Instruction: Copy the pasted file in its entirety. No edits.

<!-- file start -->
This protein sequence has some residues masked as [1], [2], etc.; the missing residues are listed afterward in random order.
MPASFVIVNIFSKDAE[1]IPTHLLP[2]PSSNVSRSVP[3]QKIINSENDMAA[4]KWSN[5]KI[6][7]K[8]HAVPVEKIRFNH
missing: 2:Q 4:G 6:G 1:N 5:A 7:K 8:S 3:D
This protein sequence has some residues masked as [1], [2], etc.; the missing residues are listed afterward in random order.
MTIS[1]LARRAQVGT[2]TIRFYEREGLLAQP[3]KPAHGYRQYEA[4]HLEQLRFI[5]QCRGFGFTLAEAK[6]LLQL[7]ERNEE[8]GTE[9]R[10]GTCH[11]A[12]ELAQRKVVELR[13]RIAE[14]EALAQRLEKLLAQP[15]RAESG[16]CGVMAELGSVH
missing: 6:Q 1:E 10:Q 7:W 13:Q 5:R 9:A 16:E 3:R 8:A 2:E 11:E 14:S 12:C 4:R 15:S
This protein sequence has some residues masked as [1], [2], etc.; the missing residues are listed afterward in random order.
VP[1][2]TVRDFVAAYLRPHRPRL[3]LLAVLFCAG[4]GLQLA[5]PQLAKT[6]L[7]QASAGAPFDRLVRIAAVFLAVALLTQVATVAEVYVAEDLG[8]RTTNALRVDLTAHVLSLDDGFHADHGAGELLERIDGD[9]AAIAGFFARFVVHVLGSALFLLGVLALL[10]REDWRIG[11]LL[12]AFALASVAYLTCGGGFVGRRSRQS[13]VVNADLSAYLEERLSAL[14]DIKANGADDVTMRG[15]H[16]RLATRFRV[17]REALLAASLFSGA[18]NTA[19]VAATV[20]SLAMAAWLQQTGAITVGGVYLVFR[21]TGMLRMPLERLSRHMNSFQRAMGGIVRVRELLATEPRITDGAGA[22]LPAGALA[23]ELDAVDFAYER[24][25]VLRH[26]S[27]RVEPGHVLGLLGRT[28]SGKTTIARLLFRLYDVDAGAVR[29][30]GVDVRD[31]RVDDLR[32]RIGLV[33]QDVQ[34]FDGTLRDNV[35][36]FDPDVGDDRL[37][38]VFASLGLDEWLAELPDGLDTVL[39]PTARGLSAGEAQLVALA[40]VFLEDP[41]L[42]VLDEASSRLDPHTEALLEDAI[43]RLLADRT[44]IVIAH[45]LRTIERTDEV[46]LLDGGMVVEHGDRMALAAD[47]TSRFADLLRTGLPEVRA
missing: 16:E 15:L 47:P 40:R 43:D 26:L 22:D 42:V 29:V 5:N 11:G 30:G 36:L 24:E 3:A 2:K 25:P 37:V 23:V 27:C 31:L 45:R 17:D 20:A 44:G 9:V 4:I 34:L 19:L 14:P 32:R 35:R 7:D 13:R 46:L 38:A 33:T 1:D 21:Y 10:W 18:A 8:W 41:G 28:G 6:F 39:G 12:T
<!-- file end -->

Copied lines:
This protein sequence has some residues masked as [1], [2], etc.; the missing residues are listed afterward in random order.
MPASFVIVNIFSKDAE[1]IPTHLLP[2]PSSNVSRSVP[3]QKIINSENDMAA[4]KWSN[5]KI[6][7]K[8]HAVPVEKIRFNH
missing: 2:Q 4:G 6:G 1:N 5:A 7:K 8:S 3:D
This protein sequence has some residues masked as [1], [2], etc.; the missing residues are listed afterward in random order.
MTIS[1]LARRAQVGT[2]TIRFYEREGLLAQP[3]KPAHGYRQYEA[4]HLEQLRFI[5]QCRGFGFTLAEAK[6]LLQL[7]ERNEE[8]GTE[9]R[10]GTCH[11]A[12]ELAQRKVVELR[13]RIAE[14]EALAQRLEKLLAQP[15]RAESG[16]CGVMAELGSVH
missing: 6:Q 1:E 10:Q 7:W 13:Q 5:R 9:A 16:E 3:R 8:A 2:E 11:E 14:S 12:C 4:R 15:S
This protein sequence has some residues masked as [1], [2], etc.; the missing residues are listed afterward in random order.
VP[1][2]TVRDFVAAYLRPHRPRL[3]LLAVLFCAG[4]GLQLA[5]PQLAKT[6]L[7]QASAGAPFDRLVRIAAVFLAVALLTQVATVAEVYVAEDLG[8]RTTNALRVDLTAHVLSLDDGFHADHGAGELLERIDGD[9]AAIAGFFARFVVHVLGSALFLLGVLALL[10]REDWRIG[11]LL[12]AFALASVAYLTCGGGFVGRRSRQS[13]VVNADLSAYLEERLSAL[14]DIKANGADDVTMRG[15]H[16]RLATRFRV[17]REALLAASLFSGA[18]NTA[19]VAATV[20]SLAMAAWLQQTGAITVGGVYLVFR[21]TGMLRMPLERLSRHMNSFQRAMGGIVRVRELLATEPRITDGAGA[22]LPAGALA[23]ELDAVDFAYER[24][25]VLRH[26]S[27]RVEPGHVLGLLGRT[28]SGKTTIARLLFRLYDVDAGAVR[29][30]GVDVRD[31]RVDDLR[32]RIGLV[33]QDVQ[34]FDGTLRDNV[35][36]FDPDVGDDRL[37][38]VFASLGLDEWLAELPDGLDTVL[39]PTARGLSAGEAQLVALA[40]VFLEDP[41]L[42]VLDEASSRLDPHTEALLEDAI[43]RLLADRT[44]IVIAH[45]LRTIERTDEV[46]LLDGGMVVEHGDRMALAAD[47]TSRFADLLRTGLPEVRA
missing: 16:E 15:L 47:P 40:R 43:D 26:L 22:D 42:V 29:V 5:N 11:G 30:G 36:L 24:E 3:A 2:K 25:P 37:V 23:V 27:C 31:L 45:R 17:D 20:A 44:G 9:V 4:I 34:L 19:L 14:P 32:R 35:R 7:D 13:R 46:L 38:A 33:T 1:D 21:Y 10:W 18:A 8:W 41:G 28:G 6:F 39:G 12:T